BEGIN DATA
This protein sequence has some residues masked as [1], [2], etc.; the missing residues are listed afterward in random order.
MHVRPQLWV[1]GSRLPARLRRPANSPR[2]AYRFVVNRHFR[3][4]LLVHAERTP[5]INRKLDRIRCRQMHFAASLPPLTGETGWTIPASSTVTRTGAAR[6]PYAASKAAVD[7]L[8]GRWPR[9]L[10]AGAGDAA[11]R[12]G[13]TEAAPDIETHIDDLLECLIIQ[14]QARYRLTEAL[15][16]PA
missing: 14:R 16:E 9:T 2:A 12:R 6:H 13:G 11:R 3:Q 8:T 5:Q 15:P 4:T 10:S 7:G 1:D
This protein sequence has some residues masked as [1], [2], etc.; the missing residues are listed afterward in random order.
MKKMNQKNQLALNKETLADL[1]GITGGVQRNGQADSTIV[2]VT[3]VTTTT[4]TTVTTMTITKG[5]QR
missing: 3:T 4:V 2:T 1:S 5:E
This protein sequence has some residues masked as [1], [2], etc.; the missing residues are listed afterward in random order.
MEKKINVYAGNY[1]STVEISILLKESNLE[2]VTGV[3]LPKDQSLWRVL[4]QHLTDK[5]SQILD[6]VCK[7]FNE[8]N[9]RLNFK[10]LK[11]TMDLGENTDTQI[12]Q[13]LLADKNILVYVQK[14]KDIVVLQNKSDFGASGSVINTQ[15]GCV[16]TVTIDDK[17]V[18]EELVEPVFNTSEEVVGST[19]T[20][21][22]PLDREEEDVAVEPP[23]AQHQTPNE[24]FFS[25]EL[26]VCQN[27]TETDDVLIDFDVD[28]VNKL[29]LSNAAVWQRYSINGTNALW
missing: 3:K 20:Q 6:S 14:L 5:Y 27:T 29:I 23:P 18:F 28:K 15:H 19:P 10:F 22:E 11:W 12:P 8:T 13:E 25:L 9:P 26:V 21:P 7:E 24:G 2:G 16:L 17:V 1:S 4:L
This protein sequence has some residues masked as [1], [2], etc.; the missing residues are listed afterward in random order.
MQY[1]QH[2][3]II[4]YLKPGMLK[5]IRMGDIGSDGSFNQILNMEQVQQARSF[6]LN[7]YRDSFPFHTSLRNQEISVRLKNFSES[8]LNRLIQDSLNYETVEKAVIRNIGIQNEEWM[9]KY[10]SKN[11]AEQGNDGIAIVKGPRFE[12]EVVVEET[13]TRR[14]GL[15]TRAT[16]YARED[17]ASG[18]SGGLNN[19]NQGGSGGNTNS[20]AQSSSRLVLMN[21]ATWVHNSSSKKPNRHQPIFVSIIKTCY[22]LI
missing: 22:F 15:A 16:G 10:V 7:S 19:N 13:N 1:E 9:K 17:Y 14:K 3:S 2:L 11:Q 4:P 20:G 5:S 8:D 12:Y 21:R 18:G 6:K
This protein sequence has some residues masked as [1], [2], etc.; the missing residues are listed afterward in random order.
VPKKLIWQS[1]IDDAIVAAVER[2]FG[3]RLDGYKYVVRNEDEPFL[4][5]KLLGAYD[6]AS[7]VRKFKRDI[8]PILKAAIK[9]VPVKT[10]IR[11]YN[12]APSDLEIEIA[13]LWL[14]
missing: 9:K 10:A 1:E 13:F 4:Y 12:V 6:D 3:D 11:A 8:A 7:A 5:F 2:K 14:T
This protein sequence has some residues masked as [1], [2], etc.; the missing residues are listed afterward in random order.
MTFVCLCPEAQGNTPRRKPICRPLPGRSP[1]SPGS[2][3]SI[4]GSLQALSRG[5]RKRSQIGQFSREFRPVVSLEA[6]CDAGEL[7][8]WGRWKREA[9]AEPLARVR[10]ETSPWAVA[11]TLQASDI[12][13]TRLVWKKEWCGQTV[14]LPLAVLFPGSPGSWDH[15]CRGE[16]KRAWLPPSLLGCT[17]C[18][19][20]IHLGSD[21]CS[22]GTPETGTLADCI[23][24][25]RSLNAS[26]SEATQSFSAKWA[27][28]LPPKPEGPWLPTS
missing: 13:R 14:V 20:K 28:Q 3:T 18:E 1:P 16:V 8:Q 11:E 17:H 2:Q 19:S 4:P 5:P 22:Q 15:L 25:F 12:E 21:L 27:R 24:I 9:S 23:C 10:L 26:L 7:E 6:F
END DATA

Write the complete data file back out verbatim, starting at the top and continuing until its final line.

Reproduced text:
This protein sequence has some residues masked as [1], [2], etc.; the missing residues are listed afterward in random order.
MHVRPQLWV[1]GSRLPARLRRPANSPR[2]AYRFVVNRHFR[3][4]LLVHAERTP[5]INRKLDRIRCRQMHFAASLPPLTGETGWTIPASSTVTRTGAAR[6]PYAASKAAVD[7]L[8]GRWPR[9]L[10]AGAGDAA[11]R[12]G[13]TEAAPDIETHIDDLLECLIIQ[14]QARYRLTEAL[15][16]PA
missing: 14:R 16:E 9:T 2:A 12:R 6:H 13:G 11:R 3:Q 8:T 5:Q 15:P 4:T 10:S 7:G 1:D
This protein sequence has some residues masked as [1], [2], etc.; the missing residues are listed afterward in random order.
MKKMNQKNQLALNKETLADL[1]GITGGVQRNGQADSTIV[2]VT[3]VTTTT[4]TTVTTMTITKG[5]QR
missing: 3:T 4:V 2:T 1:S 5:E
This protein sequence has some residues masked as [1], [2], etc.; the missing residues are listed afterward in random order.
MEKKINVYAGNY[1]STVEISILLKESNLE[2]VTGV[3]LPKDQSLWRVL[4]QHLTDK[5]SQILD[6]VCK[7]FNE[8]N[9]RLNFK[10]LK[11]TMDLGENTDTQI[12]Q[13]LLADKNILVYVQK[14]KDIVVLQNKSDFGASGSVINTQ[15]GCV[16]TVTIDDK[17]V[18]EELVEPVFNTSEEVVGST[19]T[20][21][22]PLDREEEDVAVEPP[23]AQHQTPNE[24]FFS[25]EL[26]VCQN[27]TETDDVLIDFDVD[28]VNKL[29]LSNAAVWQRYSINGTNALW
missing: 3:K 20:Q 6:S 14:L 5:Y 27:T 29:I 23:P 18:F 28:K 15:H 19:P 10:F 22:E 11:W 12:P 8:T 13:E 25:L 9:P 26:V 21:P 7:E 24:G 2:G 16:L 17:V 1:S 4:L
This protein sequence has some residues masked as [1], [2], etc.; the missing residues are listed afterward in random order.
MQY[1]QH[2][3]II[4]YLKPGMLK[5]IRMGDIGSDGSFNQILNMEQVQQARSF[6]LN[7]YRDSFPFHTSLRNQEISVRLKNFSES[8]LNRLIQDSLNYETVEKAVIRNIGIQNEEWM[9]KY[10]SKN[11]AEQGNDGIAIVKGPRFE[12]EVVVEET[13]TRR[14]GL[15]TRAT[16]YARED[17]ASG[18]SGGLNN[19]NQGGSGGNTNS[20]AQSSSRLVLMN[21]ATWVHNSSSKKPNRHQPIFVSIIKTCY[22]LI
missing: 22:F 15:A 16:G 10:V 7:S 19:N 13:N 1:E 9:K 17:Y 14:K 3:S 2:L 11:Q 4:P 20:G 5:S 8:D 12:Y 21:R 18:G 6:K
This protein sequence has some residues masked as [1], [2], etc.; the missing residues are listed afterward in random order.
VPKKLIWQS[1]IDDAIVAAVER[2]FG[3]RLDGYKYVVRNEDEPFL[4][5]KLLGAYD[6]AS[7]VRKFKRDI[8]PILKAAIK[9]VPVKT[10]IR[11]YN[12]APSDLEIEIA[13]LWL[14]
missing: 9:K 10:A 1:E 13:F 4:Y 12:V 6:D 3:D 11:A 8:A 7:A 5:F 2:K 14:T
This protein sequence has some residues masked as [1], [2], etc.; the missing residues are listed afterward in random order.
MTFVCLCPEAQGNTPRRKPICRPLPGRSP[1]SPGS[2][3]SI[4]GSLQALSRG[5]RKRSQIGQFSREFRPVVSLEA[6]CDAGEL[7][8]WGRWKREA[9]AEPLARVR[10]ETSPWAVA[11]TLQASDI[12][13]TRLVWKKEWCGQTV[14]LPLAVLFPGSPGSWDH[15]CRGE[16]KRAWLPPSLLGCT[17]C[18][19][20]IHLGSD[21]CS[22]GTPETGTLADCI[23][24][25]RSLNAS[26]SEATQSFSAKWA[27][28]LPPKPEGPWLPTS
missing: 13:R 14:V 20:K 28:Q 3:T 18:E 1:P 16:V 8:Q 11:E 17:H 2:Q 19:S 4:P 5:P 22:Q 15:L 25:F 12:E 21:L 27:R 24:I 9:S 23:C 10:L 26:L 7:E 6:F